Peach 2020 conference round-up, downloads & pictures
The key lesson from the street food phenomenon is that as all the other issues you face increase, the focus can move away from food... we need to push that back up the agenda
Mobile phone and cloud-based computing technology is going to shake up the way restaurants and pubs engage with customers. That was one of the key themes to emerge from this year's Peach 2020 Conference.
The sell-out senior executive event, held in central London on November 17, heard that consumer-facing technology was changing fast. “Over the last two years we've see the most exciting, transformational technology implemented at the most extraordinary pace—and it is consumers who have implemented it,” said Steve Rowley, CEO of software systems specialist Torex. Contactless payment via smartphones will be the next big thing, he predicted.
Colin Tenwick, CEO of online restaurant reservations service Livebookings, echoed Rowley's forecast of much more smartphone web browsing, noting that 19% of Google's restaurant searches are now done on a mobile device, and urged businesses to get their websites optimized for mobile use. Cloud-based computing systems will bring more changes, he added, giving operators much more power and control in their IT. “Mobile and cloud computing are the two defining technologies of the next decade... We have to be in a position to deliver to these trends.”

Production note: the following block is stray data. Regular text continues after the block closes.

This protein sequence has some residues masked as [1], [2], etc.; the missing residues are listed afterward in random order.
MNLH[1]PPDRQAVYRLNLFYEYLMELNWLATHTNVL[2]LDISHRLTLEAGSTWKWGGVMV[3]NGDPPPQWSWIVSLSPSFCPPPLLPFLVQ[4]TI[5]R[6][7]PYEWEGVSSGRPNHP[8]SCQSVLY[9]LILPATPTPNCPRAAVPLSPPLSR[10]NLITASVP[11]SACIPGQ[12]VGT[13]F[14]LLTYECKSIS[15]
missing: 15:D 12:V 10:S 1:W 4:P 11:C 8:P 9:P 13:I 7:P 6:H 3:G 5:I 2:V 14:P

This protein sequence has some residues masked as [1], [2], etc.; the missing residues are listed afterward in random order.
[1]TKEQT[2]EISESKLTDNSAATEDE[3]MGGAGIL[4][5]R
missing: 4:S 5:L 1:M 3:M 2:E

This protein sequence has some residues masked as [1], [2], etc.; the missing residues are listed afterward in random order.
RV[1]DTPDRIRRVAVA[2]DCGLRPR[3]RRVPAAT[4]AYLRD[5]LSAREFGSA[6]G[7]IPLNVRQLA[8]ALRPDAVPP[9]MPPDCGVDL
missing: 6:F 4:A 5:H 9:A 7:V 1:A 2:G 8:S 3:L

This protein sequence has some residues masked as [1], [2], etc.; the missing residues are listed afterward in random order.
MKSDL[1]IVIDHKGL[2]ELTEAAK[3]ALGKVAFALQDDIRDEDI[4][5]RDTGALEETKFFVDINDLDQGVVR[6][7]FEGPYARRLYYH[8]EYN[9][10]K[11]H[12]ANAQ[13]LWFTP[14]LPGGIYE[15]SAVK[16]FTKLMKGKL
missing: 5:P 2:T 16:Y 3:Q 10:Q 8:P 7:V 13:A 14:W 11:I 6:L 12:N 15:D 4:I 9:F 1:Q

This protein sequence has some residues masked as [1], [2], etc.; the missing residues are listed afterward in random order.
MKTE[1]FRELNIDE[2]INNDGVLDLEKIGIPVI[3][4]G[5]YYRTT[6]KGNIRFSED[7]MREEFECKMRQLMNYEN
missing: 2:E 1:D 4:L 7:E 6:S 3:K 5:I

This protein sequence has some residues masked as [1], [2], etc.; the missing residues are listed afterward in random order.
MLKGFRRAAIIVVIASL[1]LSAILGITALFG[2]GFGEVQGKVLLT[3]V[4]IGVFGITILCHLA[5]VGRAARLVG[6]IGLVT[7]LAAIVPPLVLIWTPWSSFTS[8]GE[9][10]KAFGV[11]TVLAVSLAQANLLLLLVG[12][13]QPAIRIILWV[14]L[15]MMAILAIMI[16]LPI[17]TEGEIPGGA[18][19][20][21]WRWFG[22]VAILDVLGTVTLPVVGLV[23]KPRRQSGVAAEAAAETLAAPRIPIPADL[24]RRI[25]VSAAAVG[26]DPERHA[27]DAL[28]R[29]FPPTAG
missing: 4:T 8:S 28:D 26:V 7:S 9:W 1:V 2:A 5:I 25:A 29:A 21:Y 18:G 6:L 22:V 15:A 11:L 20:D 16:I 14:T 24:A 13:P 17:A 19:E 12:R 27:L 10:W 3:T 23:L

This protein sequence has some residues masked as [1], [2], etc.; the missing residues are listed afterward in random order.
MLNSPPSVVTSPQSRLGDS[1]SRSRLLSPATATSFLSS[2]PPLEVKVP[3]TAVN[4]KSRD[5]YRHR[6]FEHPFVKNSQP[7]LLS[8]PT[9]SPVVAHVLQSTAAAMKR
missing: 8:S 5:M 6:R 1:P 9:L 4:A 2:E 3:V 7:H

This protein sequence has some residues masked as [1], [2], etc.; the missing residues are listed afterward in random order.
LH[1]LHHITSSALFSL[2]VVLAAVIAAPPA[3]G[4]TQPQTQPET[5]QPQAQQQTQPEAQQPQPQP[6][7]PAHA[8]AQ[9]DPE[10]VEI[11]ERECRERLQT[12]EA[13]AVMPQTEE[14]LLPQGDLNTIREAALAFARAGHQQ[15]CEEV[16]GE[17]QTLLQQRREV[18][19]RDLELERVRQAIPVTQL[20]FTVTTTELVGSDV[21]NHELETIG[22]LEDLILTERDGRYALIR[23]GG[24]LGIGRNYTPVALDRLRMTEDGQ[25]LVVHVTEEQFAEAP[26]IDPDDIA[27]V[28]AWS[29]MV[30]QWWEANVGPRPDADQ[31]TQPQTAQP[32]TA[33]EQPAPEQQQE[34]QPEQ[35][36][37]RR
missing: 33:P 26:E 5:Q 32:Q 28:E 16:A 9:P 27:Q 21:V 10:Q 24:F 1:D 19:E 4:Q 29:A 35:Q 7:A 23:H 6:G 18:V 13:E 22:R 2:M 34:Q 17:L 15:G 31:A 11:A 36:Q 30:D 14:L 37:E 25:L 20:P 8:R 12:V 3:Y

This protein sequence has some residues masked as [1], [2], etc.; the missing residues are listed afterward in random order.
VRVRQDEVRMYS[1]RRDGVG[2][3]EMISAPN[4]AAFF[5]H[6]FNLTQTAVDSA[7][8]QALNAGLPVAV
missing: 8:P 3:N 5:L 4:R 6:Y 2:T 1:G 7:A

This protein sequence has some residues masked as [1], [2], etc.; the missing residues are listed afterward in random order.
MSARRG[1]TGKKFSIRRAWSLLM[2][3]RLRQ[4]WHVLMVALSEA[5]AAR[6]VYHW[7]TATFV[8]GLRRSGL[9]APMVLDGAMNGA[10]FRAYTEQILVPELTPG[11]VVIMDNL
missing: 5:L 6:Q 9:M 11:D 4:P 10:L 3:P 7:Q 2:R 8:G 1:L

The packed 2020 Conference also heard from a panel of top business bosses, who stressed that building compelling brands and engaged staff were their top priorities at the moment. Paul Flaum, managing director of Whitbread Restaurants, said he had work to do to lift his eating-out formats up to the standards of sister Whitbread brands like Costa and Premier Inn. “The big thing they lack is a compelling brand. What should be underneath them is a compelling proposition—something they are famous for.”
Tracey Mulligan, managing director of Little Chef, faces a similar challenge. “There are about 50 million experts on Little Chef, and it’s a brand that’s been part of the landscape for so long… What the brand means to them is what happens when they go in, and what it’s all about is creating a tiny memory for each and every customer.”
People were key to building the brand, Mulligan added. “The brand is all about the people, and all of our brands stand or fall by them.” Another important consideration is responsible social and environmental policies, said Simon Kossoff, CEO of Carluccio’s. “Social responsibility is going to impact on how our customers and our team think about us.” He said Carluccio’s also faced the challenge of protecting its brand as it grows, from a current estate of 55 to a target “well north of 100.”
Another panel session featured three young entrepreneurs—Loungers co-founder and managing director Alex Reilley, Corney & Barrow managing director Lucy Knowles and Hawksmoor co-founder and director Will Beckett. Reilley said Bristol-based Loungers could eventually reach 200 or 300 sites across Britain—a vote of confidence in the UK beyond London. “There are lots of suburbs with secondary high streets where we could see ourselves sitting.”